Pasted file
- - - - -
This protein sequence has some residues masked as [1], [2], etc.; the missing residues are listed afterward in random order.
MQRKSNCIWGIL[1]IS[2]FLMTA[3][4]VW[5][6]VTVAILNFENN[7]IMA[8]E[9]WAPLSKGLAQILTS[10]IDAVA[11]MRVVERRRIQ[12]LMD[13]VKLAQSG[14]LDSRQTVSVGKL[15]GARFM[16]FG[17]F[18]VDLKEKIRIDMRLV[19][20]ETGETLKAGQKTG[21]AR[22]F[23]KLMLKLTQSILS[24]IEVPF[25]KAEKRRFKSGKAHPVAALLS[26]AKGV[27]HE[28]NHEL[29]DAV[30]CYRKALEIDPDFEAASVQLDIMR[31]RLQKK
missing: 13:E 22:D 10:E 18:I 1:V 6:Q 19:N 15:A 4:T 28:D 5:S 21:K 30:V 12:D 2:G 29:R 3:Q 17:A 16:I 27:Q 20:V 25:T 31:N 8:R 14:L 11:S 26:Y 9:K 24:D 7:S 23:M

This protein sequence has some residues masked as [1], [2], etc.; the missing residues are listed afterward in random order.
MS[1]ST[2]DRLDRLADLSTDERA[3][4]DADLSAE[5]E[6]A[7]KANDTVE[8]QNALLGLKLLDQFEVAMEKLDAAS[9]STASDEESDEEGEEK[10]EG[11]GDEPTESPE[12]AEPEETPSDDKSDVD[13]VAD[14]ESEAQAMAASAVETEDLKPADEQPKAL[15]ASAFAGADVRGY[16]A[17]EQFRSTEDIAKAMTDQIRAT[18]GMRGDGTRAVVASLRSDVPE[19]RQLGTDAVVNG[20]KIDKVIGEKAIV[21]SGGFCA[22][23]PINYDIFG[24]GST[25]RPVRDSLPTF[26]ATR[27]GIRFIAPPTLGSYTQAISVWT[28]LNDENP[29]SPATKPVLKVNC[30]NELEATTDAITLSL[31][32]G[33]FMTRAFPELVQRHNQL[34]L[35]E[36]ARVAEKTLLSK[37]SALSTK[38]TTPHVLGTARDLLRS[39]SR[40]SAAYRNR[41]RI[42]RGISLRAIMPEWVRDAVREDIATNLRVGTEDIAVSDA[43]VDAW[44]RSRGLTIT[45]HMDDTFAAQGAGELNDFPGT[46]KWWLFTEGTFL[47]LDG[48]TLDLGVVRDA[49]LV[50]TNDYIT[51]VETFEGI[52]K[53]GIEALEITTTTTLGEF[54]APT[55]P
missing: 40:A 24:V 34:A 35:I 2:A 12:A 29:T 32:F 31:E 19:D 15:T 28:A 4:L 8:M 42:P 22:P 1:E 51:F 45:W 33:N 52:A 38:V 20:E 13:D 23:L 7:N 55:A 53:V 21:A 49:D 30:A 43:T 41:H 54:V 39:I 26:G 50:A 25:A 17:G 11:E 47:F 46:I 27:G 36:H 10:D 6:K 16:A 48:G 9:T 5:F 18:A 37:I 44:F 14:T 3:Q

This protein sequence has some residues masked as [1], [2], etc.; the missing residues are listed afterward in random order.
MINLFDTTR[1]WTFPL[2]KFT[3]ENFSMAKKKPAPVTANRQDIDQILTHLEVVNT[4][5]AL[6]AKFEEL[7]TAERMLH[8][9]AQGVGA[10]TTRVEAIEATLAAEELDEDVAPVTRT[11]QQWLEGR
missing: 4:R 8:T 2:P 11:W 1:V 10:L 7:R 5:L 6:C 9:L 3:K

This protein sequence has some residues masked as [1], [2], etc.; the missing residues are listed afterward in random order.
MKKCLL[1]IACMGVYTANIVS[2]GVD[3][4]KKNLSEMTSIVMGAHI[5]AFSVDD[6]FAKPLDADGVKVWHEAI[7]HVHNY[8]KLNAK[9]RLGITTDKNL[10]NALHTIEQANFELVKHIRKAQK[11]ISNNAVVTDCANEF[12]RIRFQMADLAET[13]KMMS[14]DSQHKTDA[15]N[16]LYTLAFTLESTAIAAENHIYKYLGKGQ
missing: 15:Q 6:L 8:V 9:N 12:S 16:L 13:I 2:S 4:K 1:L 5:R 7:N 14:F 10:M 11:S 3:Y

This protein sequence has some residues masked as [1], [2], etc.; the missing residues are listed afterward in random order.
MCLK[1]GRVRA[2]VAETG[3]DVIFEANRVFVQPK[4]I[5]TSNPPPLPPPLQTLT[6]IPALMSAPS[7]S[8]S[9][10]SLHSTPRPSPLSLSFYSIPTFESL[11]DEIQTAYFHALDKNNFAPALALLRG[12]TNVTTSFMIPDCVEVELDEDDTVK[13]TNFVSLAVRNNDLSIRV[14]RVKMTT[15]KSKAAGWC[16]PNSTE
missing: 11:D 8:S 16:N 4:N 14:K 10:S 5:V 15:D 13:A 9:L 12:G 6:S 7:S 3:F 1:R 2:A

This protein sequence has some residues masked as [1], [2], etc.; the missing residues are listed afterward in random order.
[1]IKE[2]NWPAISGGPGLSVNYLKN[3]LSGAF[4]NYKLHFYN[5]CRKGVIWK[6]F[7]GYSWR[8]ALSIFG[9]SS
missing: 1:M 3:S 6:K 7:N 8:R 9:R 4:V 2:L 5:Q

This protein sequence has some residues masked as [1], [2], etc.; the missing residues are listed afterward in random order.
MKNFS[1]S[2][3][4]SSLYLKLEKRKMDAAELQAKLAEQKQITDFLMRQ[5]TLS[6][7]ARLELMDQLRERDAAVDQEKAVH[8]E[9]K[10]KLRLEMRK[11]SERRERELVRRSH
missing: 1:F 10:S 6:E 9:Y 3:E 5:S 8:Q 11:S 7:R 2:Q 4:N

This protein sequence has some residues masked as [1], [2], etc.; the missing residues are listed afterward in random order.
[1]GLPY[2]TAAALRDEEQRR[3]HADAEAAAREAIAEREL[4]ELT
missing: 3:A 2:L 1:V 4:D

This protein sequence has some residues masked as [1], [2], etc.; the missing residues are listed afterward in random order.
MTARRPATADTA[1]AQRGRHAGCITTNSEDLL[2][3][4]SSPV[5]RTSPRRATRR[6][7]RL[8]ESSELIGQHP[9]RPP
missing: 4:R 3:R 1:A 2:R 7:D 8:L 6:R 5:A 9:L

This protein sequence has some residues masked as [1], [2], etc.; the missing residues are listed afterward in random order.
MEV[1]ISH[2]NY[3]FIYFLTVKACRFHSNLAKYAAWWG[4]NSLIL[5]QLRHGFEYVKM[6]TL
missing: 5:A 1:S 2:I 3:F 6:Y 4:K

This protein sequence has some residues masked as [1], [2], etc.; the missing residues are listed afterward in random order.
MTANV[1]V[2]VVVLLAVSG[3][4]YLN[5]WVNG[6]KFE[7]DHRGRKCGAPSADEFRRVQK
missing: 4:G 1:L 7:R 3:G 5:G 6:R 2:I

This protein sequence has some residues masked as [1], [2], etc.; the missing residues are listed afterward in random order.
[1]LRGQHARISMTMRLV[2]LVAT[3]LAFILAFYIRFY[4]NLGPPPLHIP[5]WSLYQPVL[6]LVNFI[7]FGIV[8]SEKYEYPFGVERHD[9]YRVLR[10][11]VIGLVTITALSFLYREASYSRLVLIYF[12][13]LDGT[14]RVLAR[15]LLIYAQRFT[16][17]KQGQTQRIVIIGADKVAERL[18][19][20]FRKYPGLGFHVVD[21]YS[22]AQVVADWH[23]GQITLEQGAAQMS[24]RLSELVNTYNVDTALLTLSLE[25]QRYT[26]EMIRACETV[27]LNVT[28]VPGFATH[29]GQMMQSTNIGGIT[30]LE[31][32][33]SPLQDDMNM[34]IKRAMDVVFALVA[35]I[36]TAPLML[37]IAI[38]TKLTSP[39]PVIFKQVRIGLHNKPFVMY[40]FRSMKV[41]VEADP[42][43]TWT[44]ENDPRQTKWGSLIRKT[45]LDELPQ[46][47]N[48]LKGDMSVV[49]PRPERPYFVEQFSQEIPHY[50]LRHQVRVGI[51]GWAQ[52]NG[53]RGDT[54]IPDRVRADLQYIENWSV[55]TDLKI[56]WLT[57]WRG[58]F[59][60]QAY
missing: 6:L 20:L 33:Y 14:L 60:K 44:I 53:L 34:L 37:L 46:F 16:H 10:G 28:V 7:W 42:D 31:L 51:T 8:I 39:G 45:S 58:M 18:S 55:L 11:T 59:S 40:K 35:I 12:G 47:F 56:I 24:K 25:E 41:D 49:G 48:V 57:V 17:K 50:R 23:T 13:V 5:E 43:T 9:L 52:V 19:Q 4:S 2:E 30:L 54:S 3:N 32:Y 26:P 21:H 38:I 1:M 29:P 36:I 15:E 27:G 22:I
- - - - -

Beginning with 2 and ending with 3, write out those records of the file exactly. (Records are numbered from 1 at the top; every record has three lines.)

This protein sequence has some residues masked as [1], [2], etc.; the missing residues are listed afterward in random order.
MS[1]ST[2]DRLDRLADLSTDERA[3][4]DADLSAE[5]E[6]A[7]KANDTVE[8]QNALLGLKLLDQFEVAMEKLDAAS[9]STASDEESDEEGEEK[10]EG[11]GDEPTESPE[12]AEPEETPSDDKSDVD[13]VAD[14]ESEAQAMAASAVETEDLKPADEQPKAL[15]ASAFAGADVRGY[16]A[17]EQFRSTEDIAKAMTDQIRAT[18]GMRGDGTRAVVASLRSDVPE[19]RQLGTDAVVNG[20]KIDKVIGEKAIV[21]SGGFCA[22][23]PINYDIFG[24]GST[25]RPVRDSLPTF[26]ATR[27]GIRFIAPPTLGSYTQAISVWT[28]LNDENP[29]SPATKPVLKVNC[30]NELEATTDAITLSL[31][32]G[33]FMTRAFPELVQRHNQL[34]L[35]E[36]ARVAEKTLLSK[37]SALSTK[38]TTPHVLGTARDLLRS[39]SR[40]SAAYRNR[41]RI[42]RGISLRAIMPEWVRDAVREDIATNLRVGTEDIAVSDA[43]VDAW[44]RSRGLTIT[45]HMDDTFAAQGAGELNDFPGT[46]KWWLFTEGTFL[47]LDG[48]TLDLGVVRDA[49]LV[50]TNDYIT[51]VETFEGI[52]K[53]GIEALEITTTTTLGEF[54]APT[55]P
missing: 40:A 24:V 34:A 35:I 2:A 12:A 29:T 32:F 31:E 19:D 15:T 28:A 4:L 8:M 42:P 22:P 1:E 51:F 45:W 33:N 52:A 38:V 20:E 13:D 23:L 7:N 55:A 53:V 21:A 49:D 30:A 43:T 41:H 54:V 39:I 26:G 50:A 25:A 17:G 11:E 47:F 46:I 27:G 36:H 10:D 6:K 16:A 48:G 9:T 5:F 18:A 37:I 44:F 14:T 3:Q

This protein sequence has some residues masked as [1], [2], etc.; the missing residues are listed afterward in random order.
MINLFDTTR[1]WTFPL[2]KFT[3]ENFSMAKKKPAPVTANRQDIDQILTHLEVVNT[4][5]AL[6]AKFEEL[7]TAERMLH[8][9]AQGVGA[10]TTRVEAIEATLAAEELDEDVAPVTRT[11]QQWLEGR
missing: 4:R 8:T 2:P 11:W 1:V 10:L 7:R 5:L 6:C 9:L 3:K